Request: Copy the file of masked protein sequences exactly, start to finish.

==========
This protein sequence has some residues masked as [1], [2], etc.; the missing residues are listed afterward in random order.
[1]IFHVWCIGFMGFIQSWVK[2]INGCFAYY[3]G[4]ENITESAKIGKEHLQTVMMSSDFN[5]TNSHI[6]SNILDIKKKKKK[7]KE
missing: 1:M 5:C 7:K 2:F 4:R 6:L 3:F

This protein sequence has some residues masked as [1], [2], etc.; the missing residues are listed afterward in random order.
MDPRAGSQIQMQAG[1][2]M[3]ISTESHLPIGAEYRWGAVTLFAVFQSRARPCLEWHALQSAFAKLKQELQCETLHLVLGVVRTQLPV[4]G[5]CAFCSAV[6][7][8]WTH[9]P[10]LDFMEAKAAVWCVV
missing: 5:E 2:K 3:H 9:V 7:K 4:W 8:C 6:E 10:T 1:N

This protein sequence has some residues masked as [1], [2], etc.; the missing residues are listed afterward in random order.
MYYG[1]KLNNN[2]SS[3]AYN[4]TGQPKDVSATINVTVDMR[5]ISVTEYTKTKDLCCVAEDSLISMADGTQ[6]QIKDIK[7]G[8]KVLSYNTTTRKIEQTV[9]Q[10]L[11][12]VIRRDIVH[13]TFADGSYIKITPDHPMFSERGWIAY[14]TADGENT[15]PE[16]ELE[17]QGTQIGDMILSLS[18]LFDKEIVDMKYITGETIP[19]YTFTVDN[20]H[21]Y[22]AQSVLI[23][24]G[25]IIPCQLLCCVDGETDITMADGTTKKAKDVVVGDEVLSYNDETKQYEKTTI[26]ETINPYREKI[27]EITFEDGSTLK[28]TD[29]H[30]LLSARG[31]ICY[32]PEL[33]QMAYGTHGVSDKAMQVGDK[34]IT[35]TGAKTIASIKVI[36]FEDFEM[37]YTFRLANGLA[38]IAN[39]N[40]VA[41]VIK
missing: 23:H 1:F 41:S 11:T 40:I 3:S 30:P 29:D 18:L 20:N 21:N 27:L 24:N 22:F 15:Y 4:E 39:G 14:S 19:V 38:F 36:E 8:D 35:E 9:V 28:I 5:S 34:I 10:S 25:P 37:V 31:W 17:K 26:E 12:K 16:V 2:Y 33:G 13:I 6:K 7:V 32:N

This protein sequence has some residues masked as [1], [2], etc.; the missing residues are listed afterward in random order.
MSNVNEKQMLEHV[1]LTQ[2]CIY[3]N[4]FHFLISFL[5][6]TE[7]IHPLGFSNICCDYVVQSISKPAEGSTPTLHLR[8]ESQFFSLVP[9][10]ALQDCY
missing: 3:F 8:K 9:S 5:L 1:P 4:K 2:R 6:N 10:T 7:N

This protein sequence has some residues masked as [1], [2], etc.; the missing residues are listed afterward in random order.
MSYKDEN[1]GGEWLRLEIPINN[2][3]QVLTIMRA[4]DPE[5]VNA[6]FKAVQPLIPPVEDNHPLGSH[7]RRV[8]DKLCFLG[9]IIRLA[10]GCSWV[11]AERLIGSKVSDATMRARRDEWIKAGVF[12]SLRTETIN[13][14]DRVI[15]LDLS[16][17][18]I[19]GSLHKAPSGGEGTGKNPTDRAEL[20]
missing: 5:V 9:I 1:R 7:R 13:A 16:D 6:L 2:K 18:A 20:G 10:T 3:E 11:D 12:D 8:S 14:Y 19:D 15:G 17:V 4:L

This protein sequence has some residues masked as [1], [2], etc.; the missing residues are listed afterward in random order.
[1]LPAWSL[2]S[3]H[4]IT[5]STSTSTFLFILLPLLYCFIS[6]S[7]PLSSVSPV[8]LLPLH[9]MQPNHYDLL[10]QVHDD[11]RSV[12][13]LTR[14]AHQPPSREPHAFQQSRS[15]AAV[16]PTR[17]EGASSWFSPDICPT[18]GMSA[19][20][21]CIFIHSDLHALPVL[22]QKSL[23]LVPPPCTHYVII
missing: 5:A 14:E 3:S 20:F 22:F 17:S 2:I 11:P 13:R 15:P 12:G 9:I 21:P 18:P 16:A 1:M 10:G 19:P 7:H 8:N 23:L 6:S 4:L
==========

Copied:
This protein sequence has some residues masked as [1], [2], etc.; the missing residues are listed afterward in random order.
[1]IFHVWCIGFMGFIQSWVK[2]INGCFAYY[3]G[4]ENITESAKIGKEHLQTVMMSSDFN[5]TNSHI[6]SNILDIKKKKKK[7]KE
missing: 1:M 5:C 7:K 2:F 4:R 6:L 3:F

This protein sequence has some residues masked as [1], [2], etc.; the missing residues are listed afterward in random order.
MDPRAGSQIQMQAG[1][2]M[3]ISTESHLPIGAEYRWGAVTLFAVFQSRARPCLEWHALQSAFAKLKQELQCETLHLVLGVVRTQLPV[4]G[5]CAFCSAV[6][7][8]WTH[9]P[10]LDFMEAKAAVWCVV
missing: 5:E 2:K 3:H 9:V 7:K 4:W 8:C 6:E 10:T 1:N

This protein sequence has some residues masked as [1], [2], etc.; the missing residues are listed afterward in random order.
MYYG[1]KLNNN[2]SS[3]AYN[4]TGQPKDVSATINVTVDMR[5]ISVTEYTKTKDLCCVAEDSLISMADGTQ[6]QIKDIK[7]G[8]KVLSYNTTTRKIEQTV[9]Q[10]L[11][12]VIRRDIVH[13]TFADGSYIKITPDHPMFSERGWIAY[14]TADGENT[15]PE[16]ELE[17]QGTQIGDMILSLS[18]LFDKEIVDMKYITGETIP[19]YTFTVDN[20]H[21]Y[22]AQSVLI[23][24]G[25]IIPCQLLCCVDGETDITMADGTTKKAKDVVVGDEVLSYNDETKQYEKTTI[26]ETINPYREKI[27]EITFEDGSTLK[28]TD[29]H[30]LLSARG[31]ICY[32]PEL[33]QMAYGTHGVSDKAMQVGDK[34]IT[35]TGAKTIASIKVI[36]FEDFEM[37]YTFRLANGLA[38]IAN[39]N[40]VA[41]VIK
missing: 23:H 1:F 41:S 11:T 40:I 3:S 30:P 29:D 18:L 20:N 21:N 27:L 24:N 22:F 15:Y 4:E 39:G 14:S 19:V 38:F 36:E 8:D 35:E 9:V 28:I 5:S 34:I 10:S 25:P 37:V 31:W 17:K 26:E 12:K 16:V 2:Y 33:G 13:I 6:K 7:V 32:N

This protein sequence has some residues masked as [1], [2], etc.; the missing residues are listed afterward in random order.
MSNVNEKQMLEHV[1]LTQ[2]CIY[3]N[4]FHFLISFL[5][6]TE[7]IHPLGFSNICCDYVVQSISKPAEGSTPTLHLR[8]ESQFFSLVP[9][10]ALQDCY
missing: 3:F 8:K 9:S 5:L 1:P 4:K 2:R 6:N 10:T 7:N

This protein sequence has some residues masked as [1], [2], etc.; the missing residues are listed afterward in random order.
MSYKDEN[1]GGEWLRLEIPINN[2][3]QVLTIMRA[4]DPE[5]VNA[6]FKAVQPLIPPVEDNHPLGSH[7]RRV[8]DKLCFLG[9]IIRLA[10]GCSWV[11]AERLIGSKVSDATMRARRDEWIKAGVF[12]SLRTETIN[13][14]DRVI[15]LDLS[16][17][18]I[19]GSLHKAPSGGEGTGKNPTDRAEL[20]
missing: 5:V 9:I 1:R 7:R 13:A 16:D 6:L 2:K 18:A 20:G 10:T 3:E 11:D 12:D 8:S 14:Y 19:D 15:G 17:V 4:L

This protein sequence has some residues masked as [1], [2], etc.; the missing residues are listed afterward in random order.
[1]LPAWSL[2]S[3]H[4]IT[5]STSTSTFLFILLPLLYCFIS[6]S[7]PLSSVSPV[8]LLPLH[9]MQPNHYDLL[10]QVHDD[11]RSV[12][13]LTR[14]AHQPPSREPHAFQQSRS[15]AAV[16]PTR[17]EGASSWFSPDICPT[18]GMSA[19][20][21]CIFIHSDLHALPVL[22]QKSL[23]LVPPPCTHYVII
missing: 5:A 14:E 3:S 20:F 22:F 17:S 2:I 11:P 13:R 15:P 12:G 9:I 21:P 18:P 16:A 1:M 10:G 19:P 7:H 8:N 23:L 6:S 4:L